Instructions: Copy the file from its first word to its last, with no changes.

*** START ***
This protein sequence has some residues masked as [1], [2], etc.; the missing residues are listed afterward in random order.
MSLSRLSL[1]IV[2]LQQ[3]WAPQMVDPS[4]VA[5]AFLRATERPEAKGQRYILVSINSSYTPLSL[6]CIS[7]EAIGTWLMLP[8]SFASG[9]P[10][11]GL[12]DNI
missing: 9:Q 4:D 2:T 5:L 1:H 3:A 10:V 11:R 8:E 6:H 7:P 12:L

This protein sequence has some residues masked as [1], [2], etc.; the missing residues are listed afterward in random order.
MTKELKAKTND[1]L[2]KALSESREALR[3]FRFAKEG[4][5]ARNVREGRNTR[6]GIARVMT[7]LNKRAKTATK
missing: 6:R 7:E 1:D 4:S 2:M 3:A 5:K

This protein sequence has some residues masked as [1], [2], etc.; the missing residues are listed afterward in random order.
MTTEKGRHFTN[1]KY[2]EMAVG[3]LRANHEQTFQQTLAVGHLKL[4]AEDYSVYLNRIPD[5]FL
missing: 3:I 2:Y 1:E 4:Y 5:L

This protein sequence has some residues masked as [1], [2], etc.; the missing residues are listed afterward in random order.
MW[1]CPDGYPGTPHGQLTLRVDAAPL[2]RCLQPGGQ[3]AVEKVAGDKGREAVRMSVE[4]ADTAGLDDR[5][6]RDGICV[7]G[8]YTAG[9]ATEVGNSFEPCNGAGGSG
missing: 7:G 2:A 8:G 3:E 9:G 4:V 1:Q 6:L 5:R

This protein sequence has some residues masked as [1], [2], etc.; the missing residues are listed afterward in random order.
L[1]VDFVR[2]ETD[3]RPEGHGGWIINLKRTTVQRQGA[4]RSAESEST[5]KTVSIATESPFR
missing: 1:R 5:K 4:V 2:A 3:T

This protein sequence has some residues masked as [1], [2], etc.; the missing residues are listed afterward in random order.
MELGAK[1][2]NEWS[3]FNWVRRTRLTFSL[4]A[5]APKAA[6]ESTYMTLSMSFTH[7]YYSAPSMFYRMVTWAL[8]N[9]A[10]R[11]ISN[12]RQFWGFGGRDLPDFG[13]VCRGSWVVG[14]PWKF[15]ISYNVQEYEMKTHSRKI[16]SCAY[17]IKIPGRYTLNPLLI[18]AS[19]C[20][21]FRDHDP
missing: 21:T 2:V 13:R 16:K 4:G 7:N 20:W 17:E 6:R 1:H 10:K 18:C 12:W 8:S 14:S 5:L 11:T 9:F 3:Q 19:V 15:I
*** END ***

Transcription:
This protein sequence has some residues masked as [1], [2], etc.; the missing residues are listed afterward in random order.
MSLSRLSL[1]IV[2]LQQ[3]WAPQMVDPS[4]VA[5]AFLRATERPEAKGQRYILVSINSSYTPLSL[6]CIS[7]EAIGTWLMLP[8]SFASG[9]P[10][11]GL[12]DNI
missing: 9:Q 4:D 2:T 5:L 1:H 3:A 10:V 11:R 8:E 6:H 7:P 12:L

This protein sequence has some residues masked as [1], [2], etc.; the missing residues are listed afterward in random order.
MTKELKAKTND[1]L[2]KALSESREALR[3]FRFAKEG[4][5]ARNVREGRNTR[6]GIARVMT[7]LNKRAKTATK
missing: 6:R 7:E 1:D 4:S 2:M 3:A 5:K

This protein sequence has some residues masked as [1], [2], etc.; the missing residues are listed afterward in random order.
MTTEKGRHFTN[1]KY[2]EMAVG[3]LRANHEQTFQQTLAVGHLKL[4]AEDYSVYLNRIPD[5]FL
missing: 3:I 2:Y 1:E 4:Y 5:L

This protein sequence has some residues masked as [1], [2], etc.; the missing residues are listed afterward in random order.
MW[1]CPDGYPGTPHGQLTLRVDAAPL[2]RCLQPGGQ[3]AVEKVAGDKGREAVRMSVE[4]ADTAGLDDR[5][6]RDGICV[7]G[8]YTAG[9]ATEVGNSFEPCNGAGGSG
missing: 7:G 2:A 8:G 3:E 9:G 4:V 1:Q 6:L 5:R

This protein sequence has some residues masked as [1], [2], etc.; the missing residues are listed afterward in random order.
L[1]VDFVR[2]ETD[3]RPEGHGGWIINLKRTTVQRQGA[4]RSAESEST[5]KTVSIATESPFR
missing: 1:R 5:K 4:V 2:A 3:T

This protein sequence has some residues masked as [1], [2], etc.; the missing residues are listed afterward in random order.
MELGAK[1][2]NEWS[3]FNWVRRTRLTFSL[4]A[5]APKAA[6]ESTYMTLSMSFTH[7]YYSAPSMFYRMVTWAL[8]N[9]A[10]R[11]ISN[12]RQFWGFGGRDLPDFG[13]VCRGSWVVG[14]PWKF[15]ISYNVQEYEMKTHSRKI[16]SCAY[17]IKIPGRYTLNPLLI[18]AS[19]C[20][21]FRDHDP
missing: 21:T 2:V 13:R 16:K 4:G 7:N 20:W 17:E 6:R 1:H 10:K 18:C 12:W 8:S 14:S 5:L 11:T 9:F 3:Q 19:V 15:I